I’ve been reflecting about the use of color in writing about the natural world recently. The poems that I’ve published have been about autumn. At the peak of the season, the trees truly are a riot of color, warm and rich. As writers, I know that our mood moderates our responses, modulates our listening to the language nature speaks during a particular season. During periods of depression or grief we can be so emotionally numb that it seems impossible to respond to beauty in words. I think this is especially heard for a person who finds much of their identity in their own art. But in my experience, sometimes a particular mood actually illuminates my creativity from a different perspective. As I let myself be guided in written reflection about where I am emotionally or spiritually at that point, sometimes something small can catch my attention, I can start what turns into a piece, and be drawn out of myself to something much bigger, something of human experience. Winter can be a hard time for me. It is beautiful, but sometimes bleak here in the depths of winter. Black and white and all their shades. There is beauty in that. But after a long period unrelieved by sunshine, it can become wearing, exhausting. In the nearby countryside, I often pass a small farm with a small white clapboard farmhouse and red barn. It has a beauty I take for granted sometimes as I watch the farmland turn with the seasons. The bright barn red is just another bright, wonderful color among other bright, beautiful colors. But in the winter, within the starkness of the landscape, the red stands out clearly, almost startling in its richness in contrast. And gradually I realized that every time I passed it, I felt happy. Maybe for just a fleeting few seconds until my mind was again overtaken with gray. But sometimes, the experience actually gave me a perspective about change and continuity. Bleakness passes. Peace and safety will return. I may not feel that in my heart at such a time, but I know it in my head. It can help. Sometimes a lot. Because in an even larger sense, the lives of almost everyone, have their turnings. Out of my love of this little farm, I was able to start with description and without intention, but I found something more profound and meaningful to me. And perhaps to a reader. Where have I gone with this? Well, my subject appears to have been capturing nature in color. That’s where I began. But somehow I’ve ended up here, I’m not quite sure how. But it feels right.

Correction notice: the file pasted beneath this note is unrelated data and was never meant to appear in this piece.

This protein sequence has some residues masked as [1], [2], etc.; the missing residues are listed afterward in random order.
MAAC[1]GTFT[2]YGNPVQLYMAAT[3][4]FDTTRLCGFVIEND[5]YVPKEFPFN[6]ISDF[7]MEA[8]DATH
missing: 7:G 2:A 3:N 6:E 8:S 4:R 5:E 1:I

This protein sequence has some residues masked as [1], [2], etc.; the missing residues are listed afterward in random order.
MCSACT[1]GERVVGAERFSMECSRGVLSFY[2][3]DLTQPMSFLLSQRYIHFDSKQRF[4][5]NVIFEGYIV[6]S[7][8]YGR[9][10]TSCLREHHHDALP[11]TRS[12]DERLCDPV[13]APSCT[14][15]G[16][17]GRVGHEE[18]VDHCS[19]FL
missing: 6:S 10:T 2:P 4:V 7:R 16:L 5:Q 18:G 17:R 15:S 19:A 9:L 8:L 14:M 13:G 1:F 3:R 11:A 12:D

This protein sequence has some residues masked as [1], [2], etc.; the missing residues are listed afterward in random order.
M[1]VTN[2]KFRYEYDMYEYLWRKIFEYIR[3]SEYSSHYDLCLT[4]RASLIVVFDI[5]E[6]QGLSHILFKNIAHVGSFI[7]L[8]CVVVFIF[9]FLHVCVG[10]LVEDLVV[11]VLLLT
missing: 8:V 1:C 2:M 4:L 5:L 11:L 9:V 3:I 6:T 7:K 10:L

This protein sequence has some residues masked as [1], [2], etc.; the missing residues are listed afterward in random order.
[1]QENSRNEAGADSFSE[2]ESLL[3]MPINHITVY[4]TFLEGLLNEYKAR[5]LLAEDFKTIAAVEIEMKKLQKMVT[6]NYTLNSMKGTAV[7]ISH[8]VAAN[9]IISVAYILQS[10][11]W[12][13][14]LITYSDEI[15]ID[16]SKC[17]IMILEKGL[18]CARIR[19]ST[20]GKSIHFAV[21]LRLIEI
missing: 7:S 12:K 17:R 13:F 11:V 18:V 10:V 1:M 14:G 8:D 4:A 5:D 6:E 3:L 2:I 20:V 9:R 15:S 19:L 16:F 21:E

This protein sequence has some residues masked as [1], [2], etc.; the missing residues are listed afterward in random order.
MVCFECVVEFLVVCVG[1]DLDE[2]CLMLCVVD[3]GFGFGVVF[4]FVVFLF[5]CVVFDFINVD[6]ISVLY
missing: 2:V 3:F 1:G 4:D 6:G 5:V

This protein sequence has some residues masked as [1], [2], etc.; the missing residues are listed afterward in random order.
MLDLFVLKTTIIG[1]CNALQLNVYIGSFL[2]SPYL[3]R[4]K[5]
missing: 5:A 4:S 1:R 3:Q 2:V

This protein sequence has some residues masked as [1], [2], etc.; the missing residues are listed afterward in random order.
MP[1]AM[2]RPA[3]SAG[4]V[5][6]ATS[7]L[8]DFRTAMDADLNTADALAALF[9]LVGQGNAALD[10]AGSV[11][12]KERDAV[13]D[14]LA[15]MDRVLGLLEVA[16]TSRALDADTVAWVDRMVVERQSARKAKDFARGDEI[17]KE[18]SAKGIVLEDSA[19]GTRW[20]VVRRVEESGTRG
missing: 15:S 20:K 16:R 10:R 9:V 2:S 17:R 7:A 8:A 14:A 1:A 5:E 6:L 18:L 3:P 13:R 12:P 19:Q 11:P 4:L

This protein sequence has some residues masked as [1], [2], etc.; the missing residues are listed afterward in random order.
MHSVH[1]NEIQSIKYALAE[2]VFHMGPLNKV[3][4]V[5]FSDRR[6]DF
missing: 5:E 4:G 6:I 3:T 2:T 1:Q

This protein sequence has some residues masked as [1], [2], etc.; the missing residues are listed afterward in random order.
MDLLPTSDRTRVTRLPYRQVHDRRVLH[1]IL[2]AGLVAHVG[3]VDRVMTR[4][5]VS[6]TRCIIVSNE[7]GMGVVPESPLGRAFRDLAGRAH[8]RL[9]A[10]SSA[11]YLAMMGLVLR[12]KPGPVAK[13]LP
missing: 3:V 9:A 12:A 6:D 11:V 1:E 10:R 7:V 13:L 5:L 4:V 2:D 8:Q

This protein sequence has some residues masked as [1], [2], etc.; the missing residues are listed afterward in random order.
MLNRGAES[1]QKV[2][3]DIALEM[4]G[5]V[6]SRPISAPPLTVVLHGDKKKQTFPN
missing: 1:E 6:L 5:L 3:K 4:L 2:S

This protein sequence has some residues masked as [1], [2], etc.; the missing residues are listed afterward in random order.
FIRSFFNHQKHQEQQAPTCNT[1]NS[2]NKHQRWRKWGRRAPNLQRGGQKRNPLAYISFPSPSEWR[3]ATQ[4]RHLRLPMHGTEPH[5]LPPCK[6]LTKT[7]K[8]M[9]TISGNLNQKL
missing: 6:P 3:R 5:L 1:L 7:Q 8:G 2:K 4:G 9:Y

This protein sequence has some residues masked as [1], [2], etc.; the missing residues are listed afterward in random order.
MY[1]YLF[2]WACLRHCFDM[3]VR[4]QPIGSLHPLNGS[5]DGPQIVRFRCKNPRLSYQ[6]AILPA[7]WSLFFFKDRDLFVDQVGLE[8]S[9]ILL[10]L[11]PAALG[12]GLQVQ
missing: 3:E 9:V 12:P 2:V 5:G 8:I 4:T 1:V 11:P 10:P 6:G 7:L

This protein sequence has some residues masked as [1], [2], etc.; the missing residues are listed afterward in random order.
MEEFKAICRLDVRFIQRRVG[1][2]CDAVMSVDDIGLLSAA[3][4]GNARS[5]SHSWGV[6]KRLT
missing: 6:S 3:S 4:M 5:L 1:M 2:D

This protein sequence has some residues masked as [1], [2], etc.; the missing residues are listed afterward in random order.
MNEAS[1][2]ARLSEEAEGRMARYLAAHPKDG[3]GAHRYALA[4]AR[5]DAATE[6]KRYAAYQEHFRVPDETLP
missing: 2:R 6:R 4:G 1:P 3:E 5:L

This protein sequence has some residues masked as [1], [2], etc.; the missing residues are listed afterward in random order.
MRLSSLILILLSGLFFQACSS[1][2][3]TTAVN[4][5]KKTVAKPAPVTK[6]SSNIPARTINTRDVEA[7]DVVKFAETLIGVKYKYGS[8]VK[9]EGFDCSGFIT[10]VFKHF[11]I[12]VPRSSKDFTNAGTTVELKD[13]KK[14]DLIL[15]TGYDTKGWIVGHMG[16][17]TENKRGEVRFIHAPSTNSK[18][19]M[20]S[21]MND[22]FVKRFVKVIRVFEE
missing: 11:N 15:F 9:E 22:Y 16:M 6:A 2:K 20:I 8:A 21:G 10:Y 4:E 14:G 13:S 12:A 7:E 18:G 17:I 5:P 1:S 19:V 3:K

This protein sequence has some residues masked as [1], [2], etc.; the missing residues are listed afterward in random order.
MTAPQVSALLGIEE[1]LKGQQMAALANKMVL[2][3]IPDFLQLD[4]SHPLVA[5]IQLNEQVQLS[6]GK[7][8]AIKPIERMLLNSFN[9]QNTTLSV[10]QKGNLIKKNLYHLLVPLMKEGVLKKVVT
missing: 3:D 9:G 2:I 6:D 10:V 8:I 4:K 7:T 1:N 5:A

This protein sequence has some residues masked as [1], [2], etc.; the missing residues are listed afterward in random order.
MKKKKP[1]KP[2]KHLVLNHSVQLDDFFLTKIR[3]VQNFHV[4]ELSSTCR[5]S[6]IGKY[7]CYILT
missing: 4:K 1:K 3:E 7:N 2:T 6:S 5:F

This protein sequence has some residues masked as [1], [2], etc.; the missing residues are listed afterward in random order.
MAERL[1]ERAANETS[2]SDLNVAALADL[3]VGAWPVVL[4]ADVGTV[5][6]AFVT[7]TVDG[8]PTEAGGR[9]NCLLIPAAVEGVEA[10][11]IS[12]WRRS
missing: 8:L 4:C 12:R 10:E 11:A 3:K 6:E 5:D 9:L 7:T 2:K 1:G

In a separate post, I’m putting my poem Leeward, prompted by a flash of red against black and white. It appeared in 2012 in The Broad River Review, where I was a Finalist for the Rash Award for Poetry. I hope you enjoy it.